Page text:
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Comment: Re:Not just Android (Score 1) 112

by yacc143 (#47383575) Attached to: Android Leaks Location Data Via Wi-Fi

It's insane because it distributes data that is unnecessary.

Depending upon how "hackable" the WLAN is, if an unauthorized person accesses it, it gives the first clue what to enter in all these address boxes online.

Ok, somebody mentioned being able to contact the responsible person if there is an issue. Now that kind of presumes that the typical operator of a home wifi spot knows how to fix the issue or even can fix the issue (it's incredible what kind of trash is being sold nowadays as a wifi router, and in some cases it's the ISP that provides you the router. These are usually even trashier than what users buy on their own).

Comment: Re:The problem with safe harbor (Score 1) 60

by yacc143 (#47273623) Attached to: EU High Court To Review US-EU Data Safe Harbor Agreement

Got even worse news, yes it's illegal, just not by US laws. And if they do it outside of the US, it becomes illegal, if the local laws don't have loophole. In many cases such loopholes might exist, but in some, where in the past the NSA and local buddies relied more on secrecy, it might be actually criminal.

The question is of enforcing stuff, which funnily, the EU High Court is probably one of the places where this might hurt even the US (basically, even US-friendly Politicians that like to snoop on their own citizens cannot just ignore any rulings coming from them, and the EU Court has been known in the past just to follow the law. Sucks that Privacy is a basic human right.)

Comment: Re:At what point (Score 1) 60

by yacc143 (#47273499) Attached to: EU High Court To Review US-EU Data Safe Harbor Agreement

Hint, using tax heavens is not as simple.

The IRS have it's own idea what's okay or not.

Going through a number of countries, "First World" countries to be exact what makes this feasible. Because for the IRS, their "contact" is in Ireland. Ireland has a number of interesting regulations, as many other countries.

Dealing directly with a "low taxation" place is usually a no go, you invite problems, the nicest would be an extreme level of auditing from your local tax authorities. Instead you invoice stuff multiple times, at each step removing the taxable income away from the place where the authorities care, to a place where they are happy for some tiny fees.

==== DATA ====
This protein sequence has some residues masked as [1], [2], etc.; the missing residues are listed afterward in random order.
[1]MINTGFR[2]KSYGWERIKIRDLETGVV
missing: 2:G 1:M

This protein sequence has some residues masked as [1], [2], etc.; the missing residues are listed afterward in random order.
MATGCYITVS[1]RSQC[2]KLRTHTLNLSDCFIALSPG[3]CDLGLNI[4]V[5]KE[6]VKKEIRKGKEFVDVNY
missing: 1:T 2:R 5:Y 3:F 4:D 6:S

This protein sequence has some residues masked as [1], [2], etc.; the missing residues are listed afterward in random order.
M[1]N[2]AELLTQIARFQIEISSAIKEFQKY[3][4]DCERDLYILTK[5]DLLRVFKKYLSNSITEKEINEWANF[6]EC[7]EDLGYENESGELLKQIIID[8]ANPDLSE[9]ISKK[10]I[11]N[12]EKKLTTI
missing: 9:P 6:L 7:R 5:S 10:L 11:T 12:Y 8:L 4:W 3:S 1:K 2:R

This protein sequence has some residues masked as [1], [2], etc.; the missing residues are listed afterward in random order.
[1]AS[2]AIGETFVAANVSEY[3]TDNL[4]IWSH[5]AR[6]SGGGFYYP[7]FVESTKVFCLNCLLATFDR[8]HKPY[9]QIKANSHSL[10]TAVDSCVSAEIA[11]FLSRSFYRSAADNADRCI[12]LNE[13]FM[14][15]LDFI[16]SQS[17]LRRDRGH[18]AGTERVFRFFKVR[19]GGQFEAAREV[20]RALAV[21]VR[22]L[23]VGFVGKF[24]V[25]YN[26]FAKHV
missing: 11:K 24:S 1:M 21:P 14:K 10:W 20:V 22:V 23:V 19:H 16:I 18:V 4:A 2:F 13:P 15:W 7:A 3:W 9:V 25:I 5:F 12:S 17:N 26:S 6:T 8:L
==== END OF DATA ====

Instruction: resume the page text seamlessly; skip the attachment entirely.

E.g. our local politicians had the curious idea to shift a number of burdens onto entities doing business with tax havens. Interestingly that did not raise any objections, OTOH, a number of people in industries known for jurisdiction shopping anyway commented "well, that means one invoice more, and one UK Ltd. more, sigh."

So yes, US companies can use other tax dodges, but getting kicked out of the EU could mean still some pain.

Comment: Re:I can see why they didn't investigate (Score 1) 60

by yacc143 (#47273353) Attached to: EU High Court To Review US-EU Data Safe Harbor Agreement

It's not about the spy agencies. It's about US companies having a business model that is very very edge case in relationship to EU privacy laws.

Now the US companies promised to follow EU regulations voluntarily to be allowed to transfer data from the EU to the US. This guy basically has proven that Facebook (just one random example) does not even the business processes setup to to comply with EU laws. And now it has reached a new level, because they basically said that the Safe Harbour Agreement cannot work at all, because the legal environment in the US is incompatible. That's where the NSA comes in, but only on the sidelines, as one of the things that make the SHA not workable.

Comment: Re:I can see why they didn't investigate (Score 1) 60

by yacc143 (#47273149) Attached to: EU High Court To Review US-EU Data Safe Harbor Agreement

Nope, fascinatingly, this is not about the NSA as such.

The issue is that for many reasons, US companies cannot implement European standards in data privacy laws. That starts from some lowly county judge issuing subpoenas and at the other end you've got the "America uber alles" chanting federal intelligence apparatus, e.g. NSLs, all kind of regulations in the Patriot Act, giving Teleco providers retroactively immunity for cooperating with the government, and so on.